Before too long it was time to quilt. Okay, I’m not much of a free motion quilter. As I like to say “quilting on a domestic made a good woman cuss, so I bought a longarm.”
To the longarm I went. Now this is my tribe! I turned up the tunes and I was in my happy place!
Truly Quilting is an Inexhaustible Topic!
It’s hard to say which one is my favorite. I learned something new as I worked through each one. I don’t think I will ever tire of quilting or rambling about quilting!
This is Karen Overton, The Quilt Rambler, Telling Your Story One Quilt at a Time
Please leave a comment with your thoughts below. Would you be interested in a more detailed tutorial on how to make your own composition notebook cover? If so leave a request and we will see what happens!
Sometimes a rambler just has to ramble….and what better way than a weekly review of what’s been happening professionally and personally…put your feet up with me and relax a bit as I share this week’s happenings in and around the studio.
I don’t do winters well, and have been more than thankful that our area has been shattering all sorts of weather records for February. Apologies to those of you with snow, but I say “yes please” to sunny days in the high 70’s and 80’s!
So what does the weather have to do with quilting you say? Probably nothing, except I find I’m more inspired when the weather is nice. Something about relaxing for just a few minutes in my hammock helps the creativity flow….
Quilts in the Studio This Past Week
I love it when someone in the younger generation starts quilting. This is Lindsey’s very first quilt! She pieced it for her sister’s baby shower this weekend. I heard it was a big hit, and why wouldn’t it be? It’s gorgeous!
Quilters are so generous – Lindsey’s first quilt was certainly stitched with love and will always have a story to tell!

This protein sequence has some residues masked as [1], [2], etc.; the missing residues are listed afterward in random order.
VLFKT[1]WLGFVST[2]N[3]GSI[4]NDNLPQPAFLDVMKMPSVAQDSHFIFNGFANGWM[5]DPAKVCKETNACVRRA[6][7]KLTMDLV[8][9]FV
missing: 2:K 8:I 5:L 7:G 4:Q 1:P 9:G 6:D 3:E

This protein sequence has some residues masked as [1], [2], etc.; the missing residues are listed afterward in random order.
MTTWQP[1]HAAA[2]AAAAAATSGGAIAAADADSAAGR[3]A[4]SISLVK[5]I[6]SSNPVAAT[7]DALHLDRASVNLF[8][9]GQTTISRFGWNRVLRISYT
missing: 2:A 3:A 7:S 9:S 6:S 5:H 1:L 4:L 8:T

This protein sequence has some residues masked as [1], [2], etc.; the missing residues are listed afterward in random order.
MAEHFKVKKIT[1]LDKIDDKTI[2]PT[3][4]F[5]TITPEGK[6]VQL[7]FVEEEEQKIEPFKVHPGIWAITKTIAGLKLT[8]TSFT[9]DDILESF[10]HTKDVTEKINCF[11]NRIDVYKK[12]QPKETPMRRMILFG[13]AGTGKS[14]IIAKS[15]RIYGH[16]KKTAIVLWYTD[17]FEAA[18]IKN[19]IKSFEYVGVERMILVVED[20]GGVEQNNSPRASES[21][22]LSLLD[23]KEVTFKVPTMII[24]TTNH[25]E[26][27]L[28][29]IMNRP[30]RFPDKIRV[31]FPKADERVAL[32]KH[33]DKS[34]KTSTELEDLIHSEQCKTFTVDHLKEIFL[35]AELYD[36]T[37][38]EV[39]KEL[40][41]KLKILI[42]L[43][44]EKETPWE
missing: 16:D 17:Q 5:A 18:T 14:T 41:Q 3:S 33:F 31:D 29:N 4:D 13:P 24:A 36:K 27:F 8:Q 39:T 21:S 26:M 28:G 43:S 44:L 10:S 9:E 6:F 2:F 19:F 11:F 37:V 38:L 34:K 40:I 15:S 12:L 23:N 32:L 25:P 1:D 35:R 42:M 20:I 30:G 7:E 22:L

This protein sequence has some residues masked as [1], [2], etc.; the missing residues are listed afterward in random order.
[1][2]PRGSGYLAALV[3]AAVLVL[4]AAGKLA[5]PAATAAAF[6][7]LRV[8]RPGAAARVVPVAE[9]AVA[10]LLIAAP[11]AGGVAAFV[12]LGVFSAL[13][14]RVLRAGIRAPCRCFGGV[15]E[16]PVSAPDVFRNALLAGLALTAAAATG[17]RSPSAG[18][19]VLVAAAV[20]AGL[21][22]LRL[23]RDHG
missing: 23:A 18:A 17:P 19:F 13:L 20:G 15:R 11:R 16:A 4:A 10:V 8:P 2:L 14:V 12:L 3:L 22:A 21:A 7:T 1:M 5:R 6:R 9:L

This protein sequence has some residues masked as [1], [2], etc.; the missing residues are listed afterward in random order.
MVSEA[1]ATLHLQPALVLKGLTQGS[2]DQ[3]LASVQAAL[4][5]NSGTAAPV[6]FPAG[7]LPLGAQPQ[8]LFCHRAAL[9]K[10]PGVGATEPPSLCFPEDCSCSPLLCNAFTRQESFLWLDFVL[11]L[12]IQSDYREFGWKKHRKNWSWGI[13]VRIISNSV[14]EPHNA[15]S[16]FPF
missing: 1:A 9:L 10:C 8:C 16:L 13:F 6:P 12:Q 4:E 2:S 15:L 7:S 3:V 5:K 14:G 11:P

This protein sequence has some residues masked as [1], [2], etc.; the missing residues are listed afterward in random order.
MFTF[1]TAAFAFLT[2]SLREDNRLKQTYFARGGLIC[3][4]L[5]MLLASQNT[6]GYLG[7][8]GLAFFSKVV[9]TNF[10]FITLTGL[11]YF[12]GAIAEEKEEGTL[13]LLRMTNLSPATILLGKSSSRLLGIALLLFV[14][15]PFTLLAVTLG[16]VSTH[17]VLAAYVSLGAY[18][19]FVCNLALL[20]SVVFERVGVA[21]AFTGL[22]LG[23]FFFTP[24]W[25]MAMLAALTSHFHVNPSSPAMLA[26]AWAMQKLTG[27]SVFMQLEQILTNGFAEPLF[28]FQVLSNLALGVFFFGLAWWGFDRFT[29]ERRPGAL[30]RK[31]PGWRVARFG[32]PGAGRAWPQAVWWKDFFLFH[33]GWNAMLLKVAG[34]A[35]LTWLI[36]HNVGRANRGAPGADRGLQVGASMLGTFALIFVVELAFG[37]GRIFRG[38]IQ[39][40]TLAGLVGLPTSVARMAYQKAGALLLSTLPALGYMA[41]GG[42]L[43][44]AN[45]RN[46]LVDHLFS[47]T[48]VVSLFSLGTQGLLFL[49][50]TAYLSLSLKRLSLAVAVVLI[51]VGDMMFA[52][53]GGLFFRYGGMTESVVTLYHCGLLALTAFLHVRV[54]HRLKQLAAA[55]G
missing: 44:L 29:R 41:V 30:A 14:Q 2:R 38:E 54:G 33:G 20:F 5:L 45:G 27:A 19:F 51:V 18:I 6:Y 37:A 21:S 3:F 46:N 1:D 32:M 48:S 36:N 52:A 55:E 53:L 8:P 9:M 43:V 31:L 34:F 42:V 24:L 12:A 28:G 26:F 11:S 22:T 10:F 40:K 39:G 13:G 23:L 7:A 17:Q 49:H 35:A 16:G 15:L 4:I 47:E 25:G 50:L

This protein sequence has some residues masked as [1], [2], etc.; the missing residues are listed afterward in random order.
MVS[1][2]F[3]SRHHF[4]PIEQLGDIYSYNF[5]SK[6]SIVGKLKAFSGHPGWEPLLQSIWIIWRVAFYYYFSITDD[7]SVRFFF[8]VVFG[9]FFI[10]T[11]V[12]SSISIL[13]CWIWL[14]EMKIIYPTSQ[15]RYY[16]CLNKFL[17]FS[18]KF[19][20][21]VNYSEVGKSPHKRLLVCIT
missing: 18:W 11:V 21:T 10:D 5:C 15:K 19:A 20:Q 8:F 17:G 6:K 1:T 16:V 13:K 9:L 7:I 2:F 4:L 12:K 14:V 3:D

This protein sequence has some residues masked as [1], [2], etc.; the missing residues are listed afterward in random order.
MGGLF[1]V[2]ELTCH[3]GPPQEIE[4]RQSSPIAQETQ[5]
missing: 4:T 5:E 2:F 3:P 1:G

Not only is a new baby coming soon, but “hello world – there’s a new quilter born!” Welcome to the quilting family Lindsey! Can’t wait to see what you create next!
On the opposite end of the quilting family is my 90-year-old friend Lila. She is simply amazing. I have known her a dozen years and her quilting never ceases to astound me from complex piecing to beautiful applique – we all agree that Lila is a master quilter! She is very well respected and loved in our Island Quilters Guild in Galveston…she will be our featured quilter in this summer’s quilt show so stay tuned for that!
Nothing Like a Good Quilting Challenge
A few weeks ago, my son Jake challenged me to a mother/son quilt off. Seems it’s been 10 years since we last made a quilt together. Challenge accepted.
We have set aside Monday’s to work together in the studio. Jake’s favorite number is 13 and we both thought it very fitting that Monday, Feb 13th was our first meeting of the minds.
We agreed to work with the same fabric line, Pressed Petals from Island Batik which is shipping now to a quilt shop near you! Jake is an artist and pulled his fabric choices and had a sketch done in no time.
This past Monday, Feb 20 we set up the extra sewing machine for his refresher course on the basics of sewing. Kinda like riding a bike, in no time he had his practice block completed.
I look forward to working with him in the studio each week.
Jake lives next door and his kitten Oscar has in and out privileges when the studio screen door is left open so he can use the “doggie door.” Without too much detail here, Oscar was a stray that showed up a few months before our precious Pixxie passed. For those who have followed me for years on my former blog location, you know that Pixxie was my constant companion and known as my “professional quilt model”. Click here to see my Pinterest tribute or here to read about her passing.
Anyway….We are all so thankful that God sent Oscar to us. I’m not really a cat person but this little fellow has certainly warmed my heart. Here’s some photos from this past week.
What’s Up for March in The Quilt Rambler Studio?
Glad you asked! I am in the beginning stage of a childhood memory quilt. Seems two precious little girls were born close to each other and shared a lot of the same clothing.
Mom has saved her favorite outfits from the girls to have made into a quilt!. What a fabulous way to hold on to those precious infant year memories!
In addition, I will be working on my Island Batik Ambassador project for March.
I’m going to wait a few days to share just what the project theme is, but I can tell you that I chose to use my 5″ squares from the Sweet Nectar collection, which is also a current fabric now shipping to your local quilt shop.
With colors like these, every day is a sunny spring day in the studio!
This is Karen Overton, The Quilt Rambler, Telling Your Story One Quilt At A Time